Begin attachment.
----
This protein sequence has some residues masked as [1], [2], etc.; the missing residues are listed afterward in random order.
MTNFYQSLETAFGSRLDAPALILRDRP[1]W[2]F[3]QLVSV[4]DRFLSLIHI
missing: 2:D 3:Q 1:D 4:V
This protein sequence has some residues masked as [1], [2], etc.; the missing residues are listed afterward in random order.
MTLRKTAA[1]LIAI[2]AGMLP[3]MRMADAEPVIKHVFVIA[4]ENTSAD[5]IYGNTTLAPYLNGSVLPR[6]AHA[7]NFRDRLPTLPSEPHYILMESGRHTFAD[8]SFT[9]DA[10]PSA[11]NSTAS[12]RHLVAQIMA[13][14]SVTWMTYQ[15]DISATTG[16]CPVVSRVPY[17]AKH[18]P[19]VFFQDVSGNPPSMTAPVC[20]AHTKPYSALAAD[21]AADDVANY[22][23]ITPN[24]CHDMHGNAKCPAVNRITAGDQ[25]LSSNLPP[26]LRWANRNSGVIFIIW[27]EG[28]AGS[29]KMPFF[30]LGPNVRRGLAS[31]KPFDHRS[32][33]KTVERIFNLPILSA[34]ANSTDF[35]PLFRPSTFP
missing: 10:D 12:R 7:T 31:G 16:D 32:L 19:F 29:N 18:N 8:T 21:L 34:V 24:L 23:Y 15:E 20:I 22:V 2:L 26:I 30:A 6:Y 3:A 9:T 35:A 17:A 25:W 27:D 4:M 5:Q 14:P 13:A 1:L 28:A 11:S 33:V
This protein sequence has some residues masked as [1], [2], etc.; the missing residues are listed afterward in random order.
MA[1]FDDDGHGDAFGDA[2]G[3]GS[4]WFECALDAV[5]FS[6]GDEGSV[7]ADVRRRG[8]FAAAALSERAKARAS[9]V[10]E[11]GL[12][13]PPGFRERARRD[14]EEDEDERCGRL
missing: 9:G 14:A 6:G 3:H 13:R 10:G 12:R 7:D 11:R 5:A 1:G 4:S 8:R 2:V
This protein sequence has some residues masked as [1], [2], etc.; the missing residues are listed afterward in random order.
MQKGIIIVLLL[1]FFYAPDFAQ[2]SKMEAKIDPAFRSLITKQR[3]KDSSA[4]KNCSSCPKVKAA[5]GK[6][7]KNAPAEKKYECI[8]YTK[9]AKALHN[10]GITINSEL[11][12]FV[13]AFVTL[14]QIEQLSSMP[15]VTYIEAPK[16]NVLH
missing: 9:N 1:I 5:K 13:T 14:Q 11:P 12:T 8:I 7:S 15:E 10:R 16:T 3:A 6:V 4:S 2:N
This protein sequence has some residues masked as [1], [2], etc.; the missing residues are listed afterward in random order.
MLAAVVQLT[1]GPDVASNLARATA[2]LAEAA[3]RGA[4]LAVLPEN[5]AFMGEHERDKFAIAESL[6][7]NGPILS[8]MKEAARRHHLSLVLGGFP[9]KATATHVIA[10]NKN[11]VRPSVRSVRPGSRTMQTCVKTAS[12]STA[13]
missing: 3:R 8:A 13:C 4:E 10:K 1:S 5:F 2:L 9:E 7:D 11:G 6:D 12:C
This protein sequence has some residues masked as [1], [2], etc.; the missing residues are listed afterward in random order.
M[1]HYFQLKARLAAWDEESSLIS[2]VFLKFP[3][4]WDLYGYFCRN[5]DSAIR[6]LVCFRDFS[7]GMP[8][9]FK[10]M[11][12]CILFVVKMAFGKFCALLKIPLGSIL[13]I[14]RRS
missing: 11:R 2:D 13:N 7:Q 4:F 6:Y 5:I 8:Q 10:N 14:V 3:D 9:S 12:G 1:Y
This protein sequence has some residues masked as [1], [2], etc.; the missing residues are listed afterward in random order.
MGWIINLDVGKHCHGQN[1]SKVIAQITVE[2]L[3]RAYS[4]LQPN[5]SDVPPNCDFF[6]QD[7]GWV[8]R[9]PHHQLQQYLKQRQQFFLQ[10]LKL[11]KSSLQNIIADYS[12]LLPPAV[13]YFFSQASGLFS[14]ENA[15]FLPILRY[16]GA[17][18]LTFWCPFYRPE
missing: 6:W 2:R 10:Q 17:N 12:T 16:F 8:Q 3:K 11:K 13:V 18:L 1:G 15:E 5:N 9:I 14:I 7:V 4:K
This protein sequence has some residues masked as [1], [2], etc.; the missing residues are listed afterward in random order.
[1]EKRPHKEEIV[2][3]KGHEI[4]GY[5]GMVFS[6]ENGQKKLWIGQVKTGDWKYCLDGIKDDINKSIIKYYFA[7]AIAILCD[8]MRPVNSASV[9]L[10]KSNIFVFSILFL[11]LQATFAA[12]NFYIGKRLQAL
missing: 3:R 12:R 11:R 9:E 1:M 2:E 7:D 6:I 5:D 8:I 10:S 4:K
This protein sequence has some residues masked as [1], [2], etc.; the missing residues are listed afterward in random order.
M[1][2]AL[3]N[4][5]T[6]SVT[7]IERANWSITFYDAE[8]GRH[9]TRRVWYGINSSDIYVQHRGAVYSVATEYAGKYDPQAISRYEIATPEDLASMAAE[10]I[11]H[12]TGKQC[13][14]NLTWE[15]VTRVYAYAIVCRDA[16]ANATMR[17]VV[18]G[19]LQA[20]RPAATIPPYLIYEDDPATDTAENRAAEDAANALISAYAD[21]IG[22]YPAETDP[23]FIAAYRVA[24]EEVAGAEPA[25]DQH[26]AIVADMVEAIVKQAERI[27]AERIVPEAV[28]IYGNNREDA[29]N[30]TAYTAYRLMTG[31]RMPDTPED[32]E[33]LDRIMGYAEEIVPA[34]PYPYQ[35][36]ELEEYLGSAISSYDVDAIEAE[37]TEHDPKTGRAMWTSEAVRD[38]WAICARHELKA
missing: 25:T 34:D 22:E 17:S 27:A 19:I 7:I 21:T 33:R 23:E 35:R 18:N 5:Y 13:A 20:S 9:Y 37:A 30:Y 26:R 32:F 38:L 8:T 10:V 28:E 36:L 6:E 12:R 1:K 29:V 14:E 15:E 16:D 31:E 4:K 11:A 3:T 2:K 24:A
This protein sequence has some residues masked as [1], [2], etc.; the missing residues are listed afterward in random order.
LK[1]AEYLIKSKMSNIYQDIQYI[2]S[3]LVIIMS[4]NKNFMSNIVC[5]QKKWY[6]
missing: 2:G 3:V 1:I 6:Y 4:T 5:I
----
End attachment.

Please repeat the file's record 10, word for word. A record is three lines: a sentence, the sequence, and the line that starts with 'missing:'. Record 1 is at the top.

This protein sequence has some residues masked as [1], [2], etc.; the missing residues are listed afterward in random order.
LK[1]AEYLIKSKMSNIYQDIQYI[2]S[3]LVIIMS[4]NKNFMSNIVC[5]QKKWY[6]
missing: 2:G 3:V 1:I 6:Y 4:T 5:I